The largest portion of the discussions revolved around the Convention’s most pressing issue: the critical financial situation. The impact of the lack of funds became acutely obvious at this year’s MSP: the duration of the meeting was reduced from previously agreed four days to three days. The meeting on Thursday, 6 December, was held in an informal manner without the availability of interpreters. 
As observed in a joint NGO statement, delivered on 5 December and endorsed by WILPF, “it is only a handful of states parties—Brazil, Venezuela, Nigeria, Libya and Argentina— that account for more than three quarters of the overall debt.” Prior to the meeting, the Chair drafted an information paper to address the Convention’s financial sustainability, but as Germany observed, discussions occasionally became “absurd”. For instance, Venezuela and Brazil opposed language that singles out financial stability as a “prerequisite” for the sustainability of the Convention, arguing that financial contributions are one of many obligations that ensure the BWC’s functioning. The United States, France, the United Kingdom, and others expressed bewilderment and concern at such arguments. While Algeria stressed the “huge cost” of having discussed financial matters instead of substantive issues, the MSP found, at least, a short-term fix to ensure the BWC’s working with the establishment of a Working Capital Fund, to be reviewed at the Ninth Review Conference in 2021.

The joint NGO statement also expressed concern at the politicised statements taking away valuable time from BWC meetings. Unfortunately, this concern materialised yet again during this MSP. The Russian delegation kicked the meeting off with a lengthy and indignant account of Swiss authorities searching the Russian delegation at Geneva airport. It threatened that if this happened again, Russia would block any decisions, halt payments to the Convention, and call for the meeting to be moved to another country. Another contested and politicised point was the absence of Vice-Chairs to the meeting. Whilst the process for selecting Vice-Chairs is not clearly codified, recent practice has been for regional groups to nominate a Vice-Chair in a “silent procedure” that is accepted by all states parties unless an objection is raised. This year for the first time, the United States (US) opposed the Non-Aligned Movement’s nomination of Venezuela as Vice-Chair. The US argued that it did so due to Venezuela’s domestic political situation and it being in financial arrears to the Convention. The MSP’s extensive discussions prompted by this decision was to a large extent aligned with geo-political realities and they took the meeting further away from substantive discussions.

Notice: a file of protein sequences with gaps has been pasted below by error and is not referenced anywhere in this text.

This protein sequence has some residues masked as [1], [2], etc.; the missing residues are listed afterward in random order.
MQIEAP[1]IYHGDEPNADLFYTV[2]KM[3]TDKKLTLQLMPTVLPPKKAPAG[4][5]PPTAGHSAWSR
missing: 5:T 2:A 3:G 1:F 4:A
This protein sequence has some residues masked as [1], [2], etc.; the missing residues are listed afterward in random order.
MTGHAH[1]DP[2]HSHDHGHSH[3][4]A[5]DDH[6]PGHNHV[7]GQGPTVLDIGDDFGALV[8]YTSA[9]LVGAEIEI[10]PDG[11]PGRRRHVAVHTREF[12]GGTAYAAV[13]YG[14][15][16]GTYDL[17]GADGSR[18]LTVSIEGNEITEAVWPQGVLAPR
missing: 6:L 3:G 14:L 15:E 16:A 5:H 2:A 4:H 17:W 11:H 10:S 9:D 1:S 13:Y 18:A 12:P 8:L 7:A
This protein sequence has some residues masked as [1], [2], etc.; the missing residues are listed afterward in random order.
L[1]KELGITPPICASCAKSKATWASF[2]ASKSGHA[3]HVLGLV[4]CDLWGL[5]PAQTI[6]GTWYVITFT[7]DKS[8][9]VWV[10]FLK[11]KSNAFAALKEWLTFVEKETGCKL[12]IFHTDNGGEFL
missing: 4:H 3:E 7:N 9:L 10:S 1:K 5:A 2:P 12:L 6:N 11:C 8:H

The meeting’s dynamics were reminiscent of other disarmament fora attended by WILPF throughout 2018. The financial instability of international bodies such as the Convention on Certain Conventional Weapons (CCW) and the BWC is undeniable, and needs to be addressed in a comprehensive and sustainable way. Yet, long discussions around solutions to address financial difficulties distract from the core purposes of these Conventions. Being trapped in one of the many UN conference rooms for days on end without the sight of natural daylight, delegates may lose sight of why these Conventions were created in the first place: to promote and protect human security, and to advance humanitarian disarmament.

For day-by-day accounts of the Meeting, see Richard Guthrie’s reports here